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Liberia and Corruption: 90% of its Citizens Think Corruption is now a way of life in Liberia.

Monrovia, Liberia-The Center for Transparency and Accountability in Liberia (CENTAL) has launched its State of Corruption (SCORE) Report 2021. The report shows that 9 out of 10 Liberians think that corruption continues to remain highly prevalent in both the public and private sectors in the country. The report also shows that there is a significant lack of public confidence in the legislative, executive, and judicial branches of government to build a united fight against the plague that is taken over the country due to diminished political will and the lack of separation of powers.

Presenting the Report Tuesday, September 28, 2021, at the Cape Hotel in Mamba Point, CENTAL’s Program Manager, Attorney Gerald D. Yeakula said nearly 8 in 10 or 76 % of the respondents witnessed corruption either through observation or participation over the last 12 months, with bribery being the most form of corruption witnessed. The local observation in CENTAL report supports Transparency International Corruption Perception Index 2020 on Liberia’s dismal performance. The CIP of 2020 sadly shows that Liberia has declined continuously over the years starting from 2012, dropping 13 places since.

According to Atty. Yeakula, medical services were ranked in the Report as the most prone to corruption, followed by Police services. Females were amongst the majority of people who identified medical services as the most prone to corruption.

The SCORE report stated that out of the respondents who witnessed corruption, only 25% reported it and the rest said they didn’t report due to various reasons, ranging from retaliation, fear of losing jobs, amongst others.

The research work also identified that public resources that are channeled to the national budget end up in the pockets, bank accounts, wallets, and vehicle trunks of public officials through direct payments, indirect payments, and backroom deals. The research also showed that offices of top corrupt government officials remain heavily funded and protected due to the exchange of favors whilst anti-corruption and anti-gift institutions that are at the forefront of the fight for intergovernmental financial integrity and public conduct are finding it nearly impossible to carry on their democratic duties of providing the Liberian public with impartial investigative reports of how resources through the national budget trickle down to them and their communities.

Sources in Monrovia say that the public funds that are being siphoned from the national budget are being used to support partisan elections, reelections, and other “in my name” community projects with the aim of securing their current position or using it as a means of vote maximization. Good governance analysts in the country, believe that such lack of discipline for public accountability and transparency is greatly feeding Liberia’s strongman politics.

On June 4, 2021, Afrobarometer published its news release on its survey conducted. The survey showed that the corrosive tendency of corruption had captured all branches of government in the country while at the same time diminishing aspirations for accountable governance among citizens, who in the majority feel hopeless.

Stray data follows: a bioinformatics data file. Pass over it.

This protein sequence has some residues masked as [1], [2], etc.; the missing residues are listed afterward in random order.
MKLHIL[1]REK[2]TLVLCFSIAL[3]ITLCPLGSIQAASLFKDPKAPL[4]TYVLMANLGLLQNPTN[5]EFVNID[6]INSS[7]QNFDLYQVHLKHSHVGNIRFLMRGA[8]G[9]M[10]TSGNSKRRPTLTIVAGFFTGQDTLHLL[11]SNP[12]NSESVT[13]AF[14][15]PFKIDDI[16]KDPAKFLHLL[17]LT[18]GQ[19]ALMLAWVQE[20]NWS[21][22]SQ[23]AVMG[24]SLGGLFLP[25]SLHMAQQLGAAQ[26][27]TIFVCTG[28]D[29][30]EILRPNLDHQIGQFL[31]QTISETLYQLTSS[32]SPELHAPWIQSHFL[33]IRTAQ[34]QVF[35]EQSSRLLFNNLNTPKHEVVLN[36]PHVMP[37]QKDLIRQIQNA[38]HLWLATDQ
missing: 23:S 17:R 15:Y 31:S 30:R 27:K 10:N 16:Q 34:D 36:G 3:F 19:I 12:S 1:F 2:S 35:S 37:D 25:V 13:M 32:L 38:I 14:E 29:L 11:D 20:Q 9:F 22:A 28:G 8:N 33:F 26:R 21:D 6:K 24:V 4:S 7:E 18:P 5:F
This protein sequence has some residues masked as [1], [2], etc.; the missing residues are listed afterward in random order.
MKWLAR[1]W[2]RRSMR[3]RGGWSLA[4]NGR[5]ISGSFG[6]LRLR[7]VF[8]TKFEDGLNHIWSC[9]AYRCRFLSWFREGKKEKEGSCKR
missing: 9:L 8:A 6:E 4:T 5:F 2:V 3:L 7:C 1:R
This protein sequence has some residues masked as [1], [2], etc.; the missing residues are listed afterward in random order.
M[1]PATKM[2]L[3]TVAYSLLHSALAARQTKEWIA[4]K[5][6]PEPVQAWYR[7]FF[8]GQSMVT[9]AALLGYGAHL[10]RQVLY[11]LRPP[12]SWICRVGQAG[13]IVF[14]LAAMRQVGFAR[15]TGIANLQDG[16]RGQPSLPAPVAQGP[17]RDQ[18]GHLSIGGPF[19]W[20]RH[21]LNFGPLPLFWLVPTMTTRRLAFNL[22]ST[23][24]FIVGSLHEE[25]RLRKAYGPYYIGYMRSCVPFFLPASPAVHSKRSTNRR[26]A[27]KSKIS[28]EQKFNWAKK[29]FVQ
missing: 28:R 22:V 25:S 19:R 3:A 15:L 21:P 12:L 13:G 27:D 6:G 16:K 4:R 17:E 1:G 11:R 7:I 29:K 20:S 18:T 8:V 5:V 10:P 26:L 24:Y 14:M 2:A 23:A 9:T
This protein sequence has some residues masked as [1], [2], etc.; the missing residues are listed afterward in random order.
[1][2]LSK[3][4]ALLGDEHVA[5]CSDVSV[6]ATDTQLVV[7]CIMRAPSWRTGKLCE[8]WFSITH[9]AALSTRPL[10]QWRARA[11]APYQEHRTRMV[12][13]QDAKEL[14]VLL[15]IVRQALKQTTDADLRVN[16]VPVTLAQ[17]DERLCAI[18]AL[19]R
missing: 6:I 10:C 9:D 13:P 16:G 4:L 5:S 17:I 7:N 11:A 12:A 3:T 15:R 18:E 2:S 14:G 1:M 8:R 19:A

CENTAL report was factually critical of the Liberian Judiciary; informing that the State of corruption within the judiciary is enough to put the country on national emergency (red level). The research highlighted how bribery, extortion, and the new phenomenon of purposefully delaying or withholding salaries of civil servants and targeting independent public officials are heightening the threat level to Liberia’s national security. It also points out how obtaining favorable court decisions has blurred the line of the independence of the court due to the fact that judges reportedly receive bribes to appease political or traditional favors.

The SCORE report recommended, among other things that: The Government of Liberia ensures accountability for abuses of power; build people’s trust and ensure participation; safeguard independence and effectiveness of integrity institutions; prevent favoritism in service delivery and public contracting; protect those reporting corruption; increase transparency around public spending; strengthen the judiciary; improve legislative oversight and accountability; improve participation, inclusion, and coordination.

In a remark at the program, Ambassador of Sweden, Amb. Sjöström spoke frankly of the Government’s need to strengthen and sustain the political will in investing, reforming, or establishing integrity institutions. He also welcomed innovative programs and initiatives on anti-corruption that the Government of Sweden can further partner with the government on, for the good of the Liberian people. Amb. Sjöström lauded CENTAL for the State of Corruption Report and welcomed further dialogue with all stakeholders regarding the findings and recommendations of the Report.

Officially launching the Report, CENTAL’s Board Chair and Dean of the Louis Arthur Grimes School of Law at the University of Liberia, Cllr. T. Negbalee Warner said the Report was done in line with international standards, like the United States Department, Transparency International Corruption Perception Index and other reports that are usually released by International Organizations and Governments.

He thanked the Ambassadors, public officials, civil society organizations, the media and citizens for gracing the occasion and encourage them to work together in demanding the needed political will to fight corruption in the country.

The report was welcomed by all stakeholders and partners who spoke at the launching ceremony, including panelists who discussed the SCORE Report. They praised CENTAL for such a professional piece of research work on the state of corruption in Liberia.